No room at the inn as hotel projects mount.
"From a market demand standpoint, it very clearly is a boom time and we can justify a lot of new hotel rooms," said John A. Fox senior vice president of PKF Consulting.
But he counseled, in spite of these strong occupancies and rates, it is still very difficult to bring in financing for a new project.
"I've counted upward of 25 projects that range from raw rumor to actually being under construction. But I would be very surprised to see 10 happen," he said.
Attorney Joshua Stein, a partner with Latham & Watkins who works on development projects, agrees with that assessment because many ground-up deals end up falling by the wayside for one reason or another, whether or not financing is available.
"I tell my clients that my job is to also protect them so they aren't hurt if the deal falls apart," he said.
Among those hotels actually under construction are the Brooklyn Marriott at Renaissance Plaza, which was topped out at the end of September; the Marriott Courtyard on 40th Street; and the Fitzpatrick Grand Central. A construction shed is already up at 866 Third Avenue for the Steve Witkoff-partnered Marriott; and Sofitel should break ground soon, now that the company has weathered an internal dispute.
Others on the drawing board include: the Heron site on East 55th Street, where a Homestead village is expected; the long-delayed Carl Marks Tribeca project, Hudson West; Apple Core's Tulip at 136 West 46th Street; Embassy Suites at Battery Park City, where yet an additional RFP has been issued for a hotel/condo; Joseph Neumann's site at 76 William; Donald Trump's desire for a hotel in the banking hall and base of 40 Wall; a change of use by the new ownership group for 55 Wall to a hotel; the opening to the public of rooms at the Downtown Athletic Club as the Heisman Hotel; a RitzCarlton hotel for 17 Battery Place South; a proposed convention hotel for the Coliseum site, which has yet to be awarded; and a possible hotel for the Chrysler Building, where bids are still under consideration.
Even the Tishman E Walk Hotel for 42nd Street and Eighth Avenue is rumored to have found its financing, but a spokesperson says it is still being pursued.
There are also hotels expanding, such as the Shorham, which Bernard Goldberg is grouping with the building next door, and the Millennium Broadway, which is doing the same with the Newspaper Guild building.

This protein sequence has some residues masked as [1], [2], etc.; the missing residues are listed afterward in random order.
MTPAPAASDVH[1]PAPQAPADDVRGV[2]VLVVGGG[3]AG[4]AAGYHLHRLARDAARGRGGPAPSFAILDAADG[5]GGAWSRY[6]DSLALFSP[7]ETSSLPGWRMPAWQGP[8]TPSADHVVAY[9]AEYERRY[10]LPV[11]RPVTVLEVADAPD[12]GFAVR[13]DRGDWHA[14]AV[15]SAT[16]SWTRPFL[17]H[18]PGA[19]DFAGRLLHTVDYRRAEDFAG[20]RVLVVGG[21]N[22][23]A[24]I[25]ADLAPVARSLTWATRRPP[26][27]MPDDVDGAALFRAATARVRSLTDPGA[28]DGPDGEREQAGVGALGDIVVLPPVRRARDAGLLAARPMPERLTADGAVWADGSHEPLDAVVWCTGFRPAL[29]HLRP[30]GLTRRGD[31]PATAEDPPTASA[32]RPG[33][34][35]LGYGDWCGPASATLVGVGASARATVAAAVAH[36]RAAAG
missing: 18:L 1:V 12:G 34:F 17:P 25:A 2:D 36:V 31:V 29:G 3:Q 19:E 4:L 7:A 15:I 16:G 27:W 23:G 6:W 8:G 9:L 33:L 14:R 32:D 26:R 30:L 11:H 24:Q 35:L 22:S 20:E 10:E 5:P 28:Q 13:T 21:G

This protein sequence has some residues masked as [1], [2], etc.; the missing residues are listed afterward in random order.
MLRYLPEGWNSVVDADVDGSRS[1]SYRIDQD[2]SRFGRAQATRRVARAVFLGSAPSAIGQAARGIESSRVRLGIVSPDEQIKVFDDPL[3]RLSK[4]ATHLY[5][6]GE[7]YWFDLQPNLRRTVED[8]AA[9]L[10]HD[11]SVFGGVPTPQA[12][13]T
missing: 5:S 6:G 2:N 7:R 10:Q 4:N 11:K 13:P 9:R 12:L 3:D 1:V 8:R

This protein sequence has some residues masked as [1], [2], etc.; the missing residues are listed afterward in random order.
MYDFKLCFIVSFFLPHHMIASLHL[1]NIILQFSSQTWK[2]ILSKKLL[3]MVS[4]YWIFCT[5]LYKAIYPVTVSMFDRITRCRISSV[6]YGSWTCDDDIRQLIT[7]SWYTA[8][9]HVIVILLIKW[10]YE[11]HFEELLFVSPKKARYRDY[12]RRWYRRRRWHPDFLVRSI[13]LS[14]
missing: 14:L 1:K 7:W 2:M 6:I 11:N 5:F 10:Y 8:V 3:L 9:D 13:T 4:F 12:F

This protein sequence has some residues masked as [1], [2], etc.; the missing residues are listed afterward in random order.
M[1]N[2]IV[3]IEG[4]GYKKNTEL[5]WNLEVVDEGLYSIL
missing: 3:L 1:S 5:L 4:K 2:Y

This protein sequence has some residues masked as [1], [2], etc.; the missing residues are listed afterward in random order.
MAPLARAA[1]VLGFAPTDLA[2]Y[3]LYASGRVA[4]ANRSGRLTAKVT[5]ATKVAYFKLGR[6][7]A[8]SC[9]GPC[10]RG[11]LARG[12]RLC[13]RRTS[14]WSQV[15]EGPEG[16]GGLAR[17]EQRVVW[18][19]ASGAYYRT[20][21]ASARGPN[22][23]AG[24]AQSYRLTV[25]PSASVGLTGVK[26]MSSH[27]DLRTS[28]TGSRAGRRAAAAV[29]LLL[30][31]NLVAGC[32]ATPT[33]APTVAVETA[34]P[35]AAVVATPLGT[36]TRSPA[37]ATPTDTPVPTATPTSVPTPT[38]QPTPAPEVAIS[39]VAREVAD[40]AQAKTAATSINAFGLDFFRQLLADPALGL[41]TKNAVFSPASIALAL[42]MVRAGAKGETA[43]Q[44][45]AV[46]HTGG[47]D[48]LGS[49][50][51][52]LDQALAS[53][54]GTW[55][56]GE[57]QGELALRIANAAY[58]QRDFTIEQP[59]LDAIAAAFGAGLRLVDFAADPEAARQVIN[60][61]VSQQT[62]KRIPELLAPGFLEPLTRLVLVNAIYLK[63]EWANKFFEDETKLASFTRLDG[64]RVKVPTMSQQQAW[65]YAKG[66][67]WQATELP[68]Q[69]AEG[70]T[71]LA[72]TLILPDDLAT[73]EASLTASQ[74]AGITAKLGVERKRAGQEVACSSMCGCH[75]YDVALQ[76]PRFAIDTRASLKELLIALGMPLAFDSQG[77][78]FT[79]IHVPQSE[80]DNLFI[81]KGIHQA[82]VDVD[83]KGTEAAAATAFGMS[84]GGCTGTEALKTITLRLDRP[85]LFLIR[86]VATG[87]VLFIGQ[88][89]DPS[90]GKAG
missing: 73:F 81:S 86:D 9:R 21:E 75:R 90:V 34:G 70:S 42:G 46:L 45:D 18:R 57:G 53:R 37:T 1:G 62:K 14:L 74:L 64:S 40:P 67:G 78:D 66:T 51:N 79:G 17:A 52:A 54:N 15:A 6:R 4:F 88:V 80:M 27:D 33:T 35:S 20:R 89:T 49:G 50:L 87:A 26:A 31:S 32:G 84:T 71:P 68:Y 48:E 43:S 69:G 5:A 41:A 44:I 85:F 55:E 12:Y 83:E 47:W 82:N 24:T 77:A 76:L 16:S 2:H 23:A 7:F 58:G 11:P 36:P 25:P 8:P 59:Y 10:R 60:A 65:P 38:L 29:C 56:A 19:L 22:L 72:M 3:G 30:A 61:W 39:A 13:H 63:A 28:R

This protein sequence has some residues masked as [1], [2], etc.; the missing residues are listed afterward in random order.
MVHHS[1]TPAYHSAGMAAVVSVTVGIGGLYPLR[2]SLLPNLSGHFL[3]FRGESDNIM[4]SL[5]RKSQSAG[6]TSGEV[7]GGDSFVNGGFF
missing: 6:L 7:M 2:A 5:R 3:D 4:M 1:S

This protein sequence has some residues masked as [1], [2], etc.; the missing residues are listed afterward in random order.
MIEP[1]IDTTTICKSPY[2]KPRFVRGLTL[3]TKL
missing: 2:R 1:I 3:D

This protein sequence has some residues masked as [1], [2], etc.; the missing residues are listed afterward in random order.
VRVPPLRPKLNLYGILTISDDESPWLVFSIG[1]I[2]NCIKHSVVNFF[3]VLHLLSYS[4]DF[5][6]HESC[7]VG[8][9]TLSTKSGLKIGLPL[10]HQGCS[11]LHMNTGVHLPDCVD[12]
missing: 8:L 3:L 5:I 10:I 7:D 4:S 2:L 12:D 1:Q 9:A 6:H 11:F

Stein agrees there are a significant number of projects on the drawing board, "But when you look at it in proportion to what's already there, the sheer volume of rooms already in the city makes the proposed rooms merely a small expansion. The key is whether New York will remain a tourist destination."
The city overall has between 60,000 and 65,000 hotel rooms, says Fox, so even if the construction of rooms come to 5,000, it's merely a morsel to quench the ever-increasing flow of tourists and business people coming into New York City.
"It will soften the numbers slightly for existing hotels, but now those who need rooms are going out to the suburbs - and not because or the price - but because they can't get a room," said Fox.
Daniel H. Lesser, senior director of Hospitality at Cushman & Wakefield, agrees that New York is under-served.
"With the citywide occupancy over 80 percent on an annual basis, there are no rooms available when people want them," he said. "Eighty percent is equivalent to a sell-out situation, and that's why we're seeing an increase in development plans."
The meeting and convention markets are a growing segment, Lesser said, and even at $200 and up, city rooms are still cheap compared to those internationally available.
Although people will be holding their breath until the October calendar page is turned, the experts say the underlying economic climate of the country is buoyant on ballast, not bubbles.
Some people may listen to head of the Federal Reserve Alan Greenspan's warnings that the stock market can't keep rising so fast, so Lesser doesn't discount the possible effects of his speeches or a Mideastern crisis.
Fox agree, "There is still a lot of demand for additional rooms barring some unforeseen event - a Gulf War or a major national recession."
The availability of funds is also fueling the renovation and development of more rooms. Stein, who works on development deals and represents lenders around the country, says lenders are now seriously looking at making construction loans in New York City because "we're pretty close" to costs meeting replacement value. Previously, particularly for luxury hotels, it was cheaper to buy new than to build. The construction cost graph line is now starting to meet the one with strong daily room rates and occupancy, stoking the interest.
While the financiers are starting with the smaller and easier projects, Stein says, "you can expect to see more ground up construction as lenders look for more projects."
In fact, Stein says, lenders can't find enough good loans to make, so when they discover what they perceive to be a superior project, they will fight to provide the construction loan and then also come in with permanent financing.
There are now, he says, even "reverse" bidding wars from lenders eager to get the assignments. "There is always this dilemma of finding the good deals and making sure they are sound, and you are working on them even when you don't know if you even have the deal," he said.
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|Publication:||Real Estate Weekly|
|Date:||Oct 22, 1997|
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